In older versions of Judoscript, the “javanew” command was used to create Java objects or arrays. However, since the 2004-06-20 release, things have changed. Java classes are now just a namespace.

So the new way:

 a = new java::Hashtable;
 b = new java::int[4];
 c = java::Map;

 class MyClass extends java::HashMap { ... }

vs. the old way was:

 a = javanew java.util.Hashtable;
 b = javanew int[4];
 c = javaclass java.util.Map;

 class MyClass extendsjava HashMap { ... }

To access a static member in a Java class, use :: A Java class object can be used to create instances and access/invoke static members/methods. Static members are accessed like normal members.

Control Structures: Loops and Branches
Blocks in JudoScript are formed with { and } (Braces). These control (to some extent) variable scoping as well. Blocks can also have catch and finally clauses for exception handling (more below)

Do As: This is actually one of the most impressive things about JudoScript…. when it works. This “event-driven” statement style allows one to walk a data structure and react to events.

 do 'file' as lines
 do 'http:' as sgml

So, an HTML example:

 do '' as sgml {
  <a>:   if $_.href != null { println $_.href; }
  <img>: println $_.src;

Literally, you can walk a file or a URL in an event driven mode like a SAX parser and pull out tags or other useful stuff.

An XML example:

 do 'data.xml' as xml {
   <order>:       println '==============';
   TEXT<number>:  println 'Order #:   ', $_;
   TEXT<invoice>: println 'Invoice #: ', $_;

If Else
Big tricky thing here: the blocks following if, elif and else expressions do not define new scopes

 if foo() {
     println 'Foo is true!';
 }  elif foo()=TRUE and x=y {  /*Could also be Else If, your choice */
      println 'Foo is true, but there is more afoot...';
 } else {
       println 'Forget it, Foo is just not true.'

Note that you do not need an end if as in other scripting languages.

Case statement here is the SWITCH command. Only one clause can be true. The “else” here is default, which is the fallthrough.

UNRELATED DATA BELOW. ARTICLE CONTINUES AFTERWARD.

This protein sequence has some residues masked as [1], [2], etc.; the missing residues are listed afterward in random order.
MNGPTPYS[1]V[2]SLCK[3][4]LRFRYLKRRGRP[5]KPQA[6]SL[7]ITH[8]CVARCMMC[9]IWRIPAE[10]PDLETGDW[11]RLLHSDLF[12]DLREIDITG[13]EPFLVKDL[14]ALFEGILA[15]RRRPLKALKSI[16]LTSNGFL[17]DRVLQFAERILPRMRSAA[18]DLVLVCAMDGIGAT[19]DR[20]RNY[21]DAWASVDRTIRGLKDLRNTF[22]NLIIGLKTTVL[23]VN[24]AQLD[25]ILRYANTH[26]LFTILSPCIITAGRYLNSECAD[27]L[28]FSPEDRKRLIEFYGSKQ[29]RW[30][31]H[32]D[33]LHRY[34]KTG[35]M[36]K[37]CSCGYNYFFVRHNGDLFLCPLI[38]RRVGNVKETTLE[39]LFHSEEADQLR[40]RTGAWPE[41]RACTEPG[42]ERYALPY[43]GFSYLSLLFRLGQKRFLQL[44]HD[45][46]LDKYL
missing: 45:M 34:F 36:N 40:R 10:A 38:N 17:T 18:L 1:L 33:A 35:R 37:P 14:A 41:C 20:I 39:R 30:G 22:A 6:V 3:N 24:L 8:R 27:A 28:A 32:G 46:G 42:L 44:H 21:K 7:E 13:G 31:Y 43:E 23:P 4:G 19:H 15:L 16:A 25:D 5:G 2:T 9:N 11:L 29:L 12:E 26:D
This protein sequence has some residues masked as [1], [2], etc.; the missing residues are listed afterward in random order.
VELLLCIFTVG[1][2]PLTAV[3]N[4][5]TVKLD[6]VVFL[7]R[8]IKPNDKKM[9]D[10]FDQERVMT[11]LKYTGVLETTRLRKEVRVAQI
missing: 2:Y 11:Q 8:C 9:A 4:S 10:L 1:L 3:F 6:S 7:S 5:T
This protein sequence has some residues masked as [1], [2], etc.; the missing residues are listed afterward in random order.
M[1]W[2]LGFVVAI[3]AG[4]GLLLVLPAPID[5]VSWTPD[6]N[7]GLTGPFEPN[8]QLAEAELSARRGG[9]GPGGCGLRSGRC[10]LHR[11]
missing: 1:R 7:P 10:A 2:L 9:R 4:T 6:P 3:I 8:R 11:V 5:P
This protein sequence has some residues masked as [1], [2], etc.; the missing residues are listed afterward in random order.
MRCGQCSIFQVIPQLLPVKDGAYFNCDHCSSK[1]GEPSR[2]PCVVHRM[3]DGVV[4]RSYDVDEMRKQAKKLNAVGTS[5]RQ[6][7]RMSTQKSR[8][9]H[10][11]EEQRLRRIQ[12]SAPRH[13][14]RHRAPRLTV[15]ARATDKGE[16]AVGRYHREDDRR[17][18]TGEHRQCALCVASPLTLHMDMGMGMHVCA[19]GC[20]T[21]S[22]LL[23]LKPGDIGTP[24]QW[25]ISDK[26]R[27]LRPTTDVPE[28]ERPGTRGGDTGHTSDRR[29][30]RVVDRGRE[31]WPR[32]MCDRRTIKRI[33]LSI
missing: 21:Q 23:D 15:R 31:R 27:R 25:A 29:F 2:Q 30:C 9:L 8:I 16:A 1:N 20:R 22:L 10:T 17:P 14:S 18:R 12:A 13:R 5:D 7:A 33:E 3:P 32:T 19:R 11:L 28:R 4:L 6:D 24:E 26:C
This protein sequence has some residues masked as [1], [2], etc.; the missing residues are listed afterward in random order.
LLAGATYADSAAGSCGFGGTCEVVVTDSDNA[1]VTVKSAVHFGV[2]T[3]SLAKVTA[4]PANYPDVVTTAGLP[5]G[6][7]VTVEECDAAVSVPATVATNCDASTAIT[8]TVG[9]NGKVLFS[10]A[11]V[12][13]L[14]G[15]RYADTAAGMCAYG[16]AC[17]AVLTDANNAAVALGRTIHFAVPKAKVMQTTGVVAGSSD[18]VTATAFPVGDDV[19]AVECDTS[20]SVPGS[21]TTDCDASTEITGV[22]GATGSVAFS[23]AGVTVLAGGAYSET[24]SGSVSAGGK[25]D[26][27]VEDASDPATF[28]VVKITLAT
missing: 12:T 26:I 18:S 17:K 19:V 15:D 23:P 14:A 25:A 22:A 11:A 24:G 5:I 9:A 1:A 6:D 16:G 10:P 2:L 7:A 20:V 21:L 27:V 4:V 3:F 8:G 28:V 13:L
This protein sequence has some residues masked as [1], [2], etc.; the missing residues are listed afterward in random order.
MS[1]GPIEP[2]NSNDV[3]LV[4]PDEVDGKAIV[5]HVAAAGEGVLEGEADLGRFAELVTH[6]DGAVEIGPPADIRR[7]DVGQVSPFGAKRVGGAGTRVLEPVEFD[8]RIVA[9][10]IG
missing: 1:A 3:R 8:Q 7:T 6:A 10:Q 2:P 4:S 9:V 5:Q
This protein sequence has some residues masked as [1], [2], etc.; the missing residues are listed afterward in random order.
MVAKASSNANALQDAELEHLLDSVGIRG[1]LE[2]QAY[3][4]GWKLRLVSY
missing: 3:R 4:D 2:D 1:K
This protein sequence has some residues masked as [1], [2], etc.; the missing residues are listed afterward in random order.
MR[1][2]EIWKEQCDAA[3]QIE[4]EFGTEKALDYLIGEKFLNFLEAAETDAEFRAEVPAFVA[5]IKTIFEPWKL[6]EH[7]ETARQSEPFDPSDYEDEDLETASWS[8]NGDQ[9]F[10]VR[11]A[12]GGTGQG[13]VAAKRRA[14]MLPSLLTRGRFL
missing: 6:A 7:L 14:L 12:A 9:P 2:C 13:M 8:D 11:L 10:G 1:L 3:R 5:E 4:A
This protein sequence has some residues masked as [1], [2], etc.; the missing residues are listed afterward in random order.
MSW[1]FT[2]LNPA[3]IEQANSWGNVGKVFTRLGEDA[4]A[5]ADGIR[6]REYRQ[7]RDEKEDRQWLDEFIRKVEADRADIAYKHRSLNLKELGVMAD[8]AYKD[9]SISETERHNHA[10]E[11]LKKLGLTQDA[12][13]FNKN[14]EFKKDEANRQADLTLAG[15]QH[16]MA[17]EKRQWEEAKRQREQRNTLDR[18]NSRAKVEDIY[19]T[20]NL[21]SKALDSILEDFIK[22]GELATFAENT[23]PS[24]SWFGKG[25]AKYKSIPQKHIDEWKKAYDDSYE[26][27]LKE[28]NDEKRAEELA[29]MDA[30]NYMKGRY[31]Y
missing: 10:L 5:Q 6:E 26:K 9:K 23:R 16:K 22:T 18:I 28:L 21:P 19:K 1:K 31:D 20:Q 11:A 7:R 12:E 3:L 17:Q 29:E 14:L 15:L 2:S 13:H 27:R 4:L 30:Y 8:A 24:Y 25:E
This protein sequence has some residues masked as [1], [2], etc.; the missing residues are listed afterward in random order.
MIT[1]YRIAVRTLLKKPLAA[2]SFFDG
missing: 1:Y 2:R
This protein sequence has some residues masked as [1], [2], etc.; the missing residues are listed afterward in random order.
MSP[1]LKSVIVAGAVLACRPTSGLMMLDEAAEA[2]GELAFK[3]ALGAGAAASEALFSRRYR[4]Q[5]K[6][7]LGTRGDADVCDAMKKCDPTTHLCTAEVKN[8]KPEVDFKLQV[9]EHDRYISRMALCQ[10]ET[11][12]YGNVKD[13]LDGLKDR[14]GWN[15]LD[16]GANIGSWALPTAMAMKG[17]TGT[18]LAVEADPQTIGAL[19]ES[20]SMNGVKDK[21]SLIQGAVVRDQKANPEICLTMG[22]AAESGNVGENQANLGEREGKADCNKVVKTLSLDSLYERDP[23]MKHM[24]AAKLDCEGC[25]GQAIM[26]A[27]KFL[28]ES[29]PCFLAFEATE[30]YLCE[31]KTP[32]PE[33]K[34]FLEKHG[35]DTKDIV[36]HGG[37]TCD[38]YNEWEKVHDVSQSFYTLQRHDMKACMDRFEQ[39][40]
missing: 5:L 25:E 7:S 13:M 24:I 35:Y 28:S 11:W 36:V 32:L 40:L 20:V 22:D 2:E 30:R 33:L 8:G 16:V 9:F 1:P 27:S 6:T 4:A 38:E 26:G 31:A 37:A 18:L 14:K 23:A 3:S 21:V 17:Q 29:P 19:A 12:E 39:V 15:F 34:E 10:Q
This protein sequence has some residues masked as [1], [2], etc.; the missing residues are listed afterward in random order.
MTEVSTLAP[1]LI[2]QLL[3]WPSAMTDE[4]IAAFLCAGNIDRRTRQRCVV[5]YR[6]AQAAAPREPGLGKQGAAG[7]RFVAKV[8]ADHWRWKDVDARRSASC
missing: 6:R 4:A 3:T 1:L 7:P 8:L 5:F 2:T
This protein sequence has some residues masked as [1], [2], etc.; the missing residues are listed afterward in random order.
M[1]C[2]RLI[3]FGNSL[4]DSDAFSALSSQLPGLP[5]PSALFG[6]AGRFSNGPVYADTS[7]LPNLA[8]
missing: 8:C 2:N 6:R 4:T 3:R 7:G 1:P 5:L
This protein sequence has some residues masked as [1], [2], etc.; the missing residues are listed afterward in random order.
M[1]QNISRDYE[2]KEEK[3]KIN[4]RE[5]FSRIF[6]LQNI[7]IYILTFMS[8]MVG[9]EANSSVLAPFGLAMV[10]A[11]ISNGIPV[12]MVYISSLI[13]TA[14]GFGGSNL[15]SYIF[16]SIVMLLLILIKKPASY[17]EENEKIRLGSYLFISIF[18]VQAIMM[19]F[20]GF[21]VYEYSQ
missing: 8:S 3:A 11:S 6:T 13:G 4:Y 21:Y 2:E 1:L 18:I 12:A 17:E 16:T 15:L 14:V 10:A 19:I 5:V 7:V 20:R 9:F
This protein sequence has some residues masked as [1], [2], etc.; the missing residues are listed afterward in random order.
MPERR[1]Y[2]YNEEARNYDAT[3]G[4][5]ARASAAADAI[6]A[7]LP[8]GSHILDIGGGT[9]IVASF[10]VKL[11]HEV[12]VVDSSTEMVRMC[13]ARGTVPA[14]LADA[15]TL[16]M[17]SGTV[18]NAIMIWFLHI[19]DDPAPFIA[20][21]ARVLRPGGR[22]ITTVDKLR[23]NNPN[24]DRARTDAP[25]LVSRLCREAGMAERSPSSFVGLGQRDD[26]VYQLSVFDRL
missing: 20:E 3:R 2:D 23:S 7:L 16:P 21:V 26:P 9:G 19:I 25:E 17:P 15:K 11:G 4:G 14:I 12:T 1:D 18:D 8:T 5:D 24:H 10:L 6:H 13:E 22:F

Note that if case 0 is true, you NEED the break to get out of the loop, otherwise you will execute case 1 as well!!! (Yes, this is by design, as annoying as it is. Well, there are times when multiple cases share code, so I guess its handy… but just be careful!)

  switch x {
    case 0:  println 'zero'; break;
    case 1:  println 'uno';  break;
    default: println x;      break;

For statements
There are 3 kinds:
The Java/C++ kind:
for init(); cond(); postproc() {

for a=0; a<3; ++a {
println a;

The for-from-to loop:
for a from 3 to 5 { print a, ’ ‘; }
for a from 10 downto 5 step 2 { print a, ’ ‘; }

And the ever-handy for-in statement to iterate through collections, both JudoScript specific as well as Java natives.

 a = [ 1, 2, 3 ];
 for x in a {
   println loopIndex(), ': ', x;

 /* remember, nl is a newline */ 
 println nl, 'Iterating Java array:'; 
 a = new java::int[]{ 10, 20, 30 };
 for x in a {
   println loopIndex(), ': ', x;
 println nl, 'Iterating java.util.ArrayList:';
 a = new java::ArrayList;
 a.add(100); a.add(200); a.add(300);
 for x in a {
   println loopIndex(), ': ', x;
 a = [ 'elem1', 'elem2', 'elem3', 'elem4' ];
 for e in a                 { println e; }
 for e in a backward        { println e; }
 for e in a from 1          { println e; }
 for e in a to 1            { println e; }
 for e in a from 1 to 2     { println e; }
 for e in a from 2 downto 1 { println e; }
 for e in a downto 1        { println e; }

Sometimes the indices may be indented in addition to the elements, then use the for from to|downto step family statements:

 for a to 3                    { println a; }
 for a from 3 to 5             { println a; }
 for a from 3 to 10 step 2     { println a; }
 for a from 10 downto 5 step 2 { println a; 

And the repeat statement simply repeats a block:
repeat 16 {println ‘Hi!’};

While and Do-While

 a = 3;
 while a >= 0 {
   println a;

 do {
   println a;
 } while a < 2;

As seen with the Switch statement, you can use break and continue to skip out of loops. Continue is like a named goto; the name is a label with a colon…

   for i from 0 to 5 {
     for j from 1 to 5 {
       if i+j < 5 {
         continue aloop;
       } else if i+j >= 10 {
         break aloop;
       println i, '-', j;

If you need to know your current loop index, use loopIndex(). Give it a negative integer to discover the loop index of an outer loop.

Exception Handling
Instead of try/catch, implicit try. Catch, Resume, Finally, and throw. In the catch segment, the exception, whether from the JudoScript engine or Java, is stored in variable $_. It has these members: $_.message or $_.msg, $_.type (an integer), $, $_.line and $_.file. If type is 9, it is a Java exception,
and name is the Java class name of the exception.

Good example at

Functions are basically method calls on the implicit object that is the JudoScript script. That’s the “java-ish” explanation; functions are the missing way to simply change a variable.